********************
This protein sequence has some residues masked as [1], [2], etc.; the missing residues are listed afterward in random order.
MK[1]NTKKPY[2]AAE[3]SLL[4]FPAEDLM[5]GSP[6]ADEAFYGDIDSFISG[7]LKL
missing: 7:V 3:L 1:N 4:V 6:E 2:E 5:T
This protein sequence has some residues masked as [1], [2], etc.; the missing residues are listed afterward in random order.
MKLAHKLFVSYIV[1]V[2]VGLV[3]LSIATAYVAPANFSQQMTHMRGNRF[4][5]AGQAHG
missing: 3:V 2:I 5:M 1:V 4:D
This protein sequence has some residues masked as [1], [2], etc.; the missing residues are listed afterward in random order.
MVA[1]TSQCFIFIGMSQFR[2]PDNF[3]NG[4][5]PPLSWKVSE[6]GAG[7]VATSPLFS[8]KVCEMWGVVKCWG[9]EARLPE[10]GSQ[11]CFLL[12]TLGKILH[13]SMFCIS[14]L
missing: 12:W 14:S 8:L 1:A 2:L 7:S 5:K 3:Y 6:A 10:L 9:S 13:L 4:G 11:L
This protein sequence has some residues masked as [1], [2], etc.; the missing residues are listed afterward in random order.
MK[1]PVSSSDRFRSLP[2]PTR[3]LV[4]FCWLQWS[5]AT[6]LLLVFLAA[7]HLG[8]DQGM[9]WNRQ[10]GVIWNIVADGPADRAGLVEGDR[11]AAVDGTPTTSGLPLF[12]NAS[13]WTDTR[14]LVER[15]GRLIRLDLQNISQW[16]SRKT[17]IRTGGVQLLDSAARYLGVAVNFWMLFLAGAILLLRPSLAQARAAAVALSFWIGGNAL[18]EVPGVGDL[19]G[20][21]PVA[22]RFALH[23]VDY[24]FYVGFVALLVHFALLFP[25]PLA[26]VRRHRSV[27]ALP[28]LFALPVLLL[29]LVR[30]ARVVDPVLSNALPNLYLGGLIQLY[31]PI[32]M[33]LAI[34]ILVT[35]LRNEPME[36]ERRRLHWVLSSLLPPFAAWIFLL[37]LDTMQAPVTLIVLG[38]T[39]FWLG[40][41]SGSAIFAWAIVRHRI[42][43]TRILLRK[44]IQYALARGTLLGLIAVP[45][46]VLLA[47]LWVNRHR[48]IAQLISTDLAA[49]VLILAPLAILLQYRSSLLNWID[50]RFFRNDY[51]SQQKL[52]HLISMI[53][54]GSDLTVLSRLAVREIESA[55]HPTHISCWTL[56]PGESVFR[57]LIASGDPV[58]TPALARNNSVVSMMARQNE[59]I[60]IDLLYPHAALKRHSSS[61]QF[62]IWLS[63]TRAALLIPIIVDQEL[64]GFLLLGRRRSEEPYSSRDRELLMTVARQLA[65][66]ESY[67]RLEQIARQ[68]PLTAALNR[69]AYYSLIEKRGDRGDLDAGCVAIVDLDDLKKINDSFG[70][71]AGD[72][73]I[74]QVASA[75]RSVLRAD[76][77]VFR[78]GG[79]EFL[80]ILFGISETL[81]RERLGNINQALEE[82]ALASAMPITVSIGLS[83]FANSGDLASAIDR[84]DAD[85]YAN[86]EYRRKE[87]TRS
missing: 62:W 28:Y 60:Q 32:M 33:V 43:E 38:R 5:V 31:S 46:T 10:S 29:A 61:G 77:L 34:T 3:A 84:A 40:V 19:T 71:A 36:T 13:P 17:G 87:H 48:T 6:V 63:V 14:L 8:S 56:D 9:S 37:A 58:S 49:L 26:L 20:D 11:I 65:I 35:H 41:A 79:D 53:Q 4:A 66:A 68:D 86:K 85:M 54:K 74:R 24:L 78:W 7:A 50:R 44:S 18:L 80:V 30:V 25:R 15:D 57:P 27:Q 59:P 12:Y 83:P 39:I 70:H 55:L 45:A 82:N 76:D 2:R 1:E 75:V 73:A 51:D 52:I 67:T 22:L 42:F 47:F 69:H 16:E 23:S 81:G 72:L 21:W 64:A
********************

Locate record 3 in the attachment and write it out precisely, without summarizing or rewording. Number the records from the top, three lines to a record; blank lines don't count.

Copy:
This protein sequence has some residues masked as [1], [2], etc.; the missing residues are listed afterward in random order.
MVA[1]TSQCFIFIGMSQFR[2]PDNF[3]NG[4][5]PPLSWKVSE[6]GAG[7]VATSPLFS[8]KVCEMWGVVKCWG[9]EARLPE[10]GSQ[11]CFLL[12]TLGKILH[13]SMFCIS[14]L
missing: 12:W 14:S 8:L 1:A 2:L 7:S 5:K 3:Y 6:A 10:L 9:S 13:L 4:G 11:L